SEAN TYRONE | THEATRE REVIEW

Chapter, Cardiff
Sat 18 June
★★★★★
Like all good traditional tales, Mark Ryan’s Sean Tyrone is coiled tightly around themes of lust, birth and revenge. Its delicious phrasing tempts you to cling onto every utterance and its dark and gripping themes constantly express a great debt to the oral narrative tradition. In short, Sean Tyrone just begs to be passed on, proving that the need for storytelling is still very much alive within us.

But in the criminally rich Sean Tyrone, it’s not just stories that run through the generations. A deep and uncanny sense of ancestral guilt and bitterness is also strongly felt. As loyal Jack travels from Ireland to the Welsh Valleys to follow in his father’s footsteps, he is coaxed and manipulated by three anachronistic shape-shifters who exploit his every regret and desire. Throughout, numerous tensions are constantly present with the most striking being that between the now and then. This tension is far from simplistic. Naive and determined, Jack provides the fleshy embodiment of now. However this focus is complicated by parallels made to Jack’s allusive father, foregrounding a link to the past which seems impossible to sever.

Against this cruel flux, the uncanny trio play on their temporal swing. One wears the now-tatty clothes of a former ringmaster, another is dressed in a garish red basque and the third stumbles along with a missing shoe. Together, they hint at what was once a great show. Now, with an animalistic urgency, they claw at Jack’s clothing, instantly recognising the rare scent of something new. As taunting sentences escape from their crudely painted lips, these unsettling beings evoke the problem of regression, painting troubled pictures of how we come to understand our ancestors. Now, all that remains of yesterday’s glamour is a faded pride, framed by backcombed hair, missing shoes and ripped jeans.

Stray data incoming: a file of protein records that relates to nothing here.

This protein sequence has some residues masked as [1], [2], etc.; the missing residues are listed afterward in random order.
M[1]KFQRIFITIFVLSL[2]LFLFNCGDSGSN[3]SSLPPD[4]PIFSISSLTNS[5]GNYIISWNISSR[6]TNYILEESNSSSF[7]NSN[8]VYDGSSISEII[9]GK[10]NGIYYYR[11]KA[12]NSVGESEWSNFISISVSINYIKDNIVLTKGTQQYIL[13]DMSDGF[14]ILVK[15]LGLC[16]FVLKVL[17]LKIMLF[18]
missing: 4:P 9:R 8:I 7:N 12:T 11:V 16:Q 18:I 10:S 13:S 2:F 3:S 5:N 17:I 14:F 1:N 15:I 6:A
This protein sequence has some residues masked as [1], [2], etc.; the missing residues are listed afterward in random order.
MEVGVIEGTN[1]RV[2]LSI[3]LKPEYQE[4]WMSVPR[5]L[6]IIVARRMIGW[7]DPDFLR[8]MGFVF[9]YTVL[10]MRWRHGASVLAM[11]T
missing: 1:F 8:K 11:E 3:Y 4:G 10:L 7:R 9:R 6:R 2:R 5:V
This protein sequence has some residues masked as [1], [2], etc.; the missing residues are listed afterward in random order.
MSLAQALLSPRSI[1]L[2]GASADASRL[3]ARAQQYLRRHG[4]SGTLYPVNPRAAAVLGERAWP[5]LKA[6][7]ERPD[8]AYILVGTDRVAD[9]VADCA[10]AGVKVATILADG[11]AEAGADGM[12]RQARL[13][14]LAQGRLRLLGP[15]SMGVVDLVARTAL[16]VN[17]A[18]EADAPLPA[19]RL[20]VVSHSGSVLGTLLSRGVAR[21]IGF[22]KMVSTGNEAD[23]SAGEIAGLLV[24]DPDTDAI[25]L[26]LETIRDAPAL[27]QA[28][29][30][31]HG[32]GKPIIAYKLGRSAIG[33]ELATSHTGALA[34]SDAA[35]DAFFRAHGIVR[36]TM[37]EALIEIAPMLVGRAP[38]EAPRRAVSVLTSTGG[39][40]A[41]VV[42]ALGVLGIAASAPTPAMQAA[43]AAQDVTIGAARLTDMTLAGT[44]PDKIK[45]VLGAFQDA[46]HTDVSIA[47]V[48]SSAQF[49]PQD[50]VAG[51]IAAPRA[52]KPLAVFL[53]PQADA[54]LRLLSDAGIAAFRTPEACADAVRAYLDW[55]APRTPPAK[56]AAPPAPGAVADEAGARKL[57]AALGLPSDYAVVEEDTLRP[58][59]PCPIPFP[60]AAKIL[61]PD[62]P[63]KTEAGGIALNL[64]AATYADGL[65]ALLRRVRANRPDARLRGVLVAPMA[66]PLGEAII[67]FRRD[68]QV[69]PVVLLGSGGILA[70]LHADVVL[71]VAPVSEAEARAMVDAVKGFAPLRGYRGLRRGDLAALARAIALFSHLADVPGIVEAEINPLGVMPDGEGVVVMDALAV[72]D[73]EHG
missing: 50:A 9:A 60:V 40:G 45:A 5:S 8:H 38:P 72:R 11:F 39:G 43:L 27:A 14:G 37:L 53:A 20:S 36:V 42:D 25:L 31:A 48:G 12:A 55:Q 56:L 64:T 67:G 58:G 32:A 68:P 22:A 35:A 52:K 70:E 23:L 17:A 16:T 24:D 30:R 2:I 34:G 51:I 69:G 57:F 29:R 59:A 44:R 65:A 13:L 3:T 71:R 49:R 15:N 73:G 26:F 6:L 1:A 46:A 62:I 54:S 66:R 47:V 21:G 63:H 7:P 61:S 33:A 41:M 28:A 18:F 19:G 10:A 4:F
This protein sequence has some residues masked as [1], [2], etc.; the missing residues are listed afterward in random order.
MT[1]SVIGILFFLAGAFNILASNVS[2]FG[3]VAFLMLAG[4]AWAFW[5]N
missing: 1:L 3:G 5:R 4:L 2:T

The production’s dazzling musicality and chilling playfulness entertains as much as it unnerves. Twisting words against the backdrop of bold, clashed notes and progressive echoes of Balkan folk, the trio wields a manipulating power over language. This power, in turn, is used to manipulate Jack. Pregnant with a devilish exploration of what was lost, what can never be found and what would be better forgotten, Sean Tyrone is a nightmare from which you don’t want to wake.

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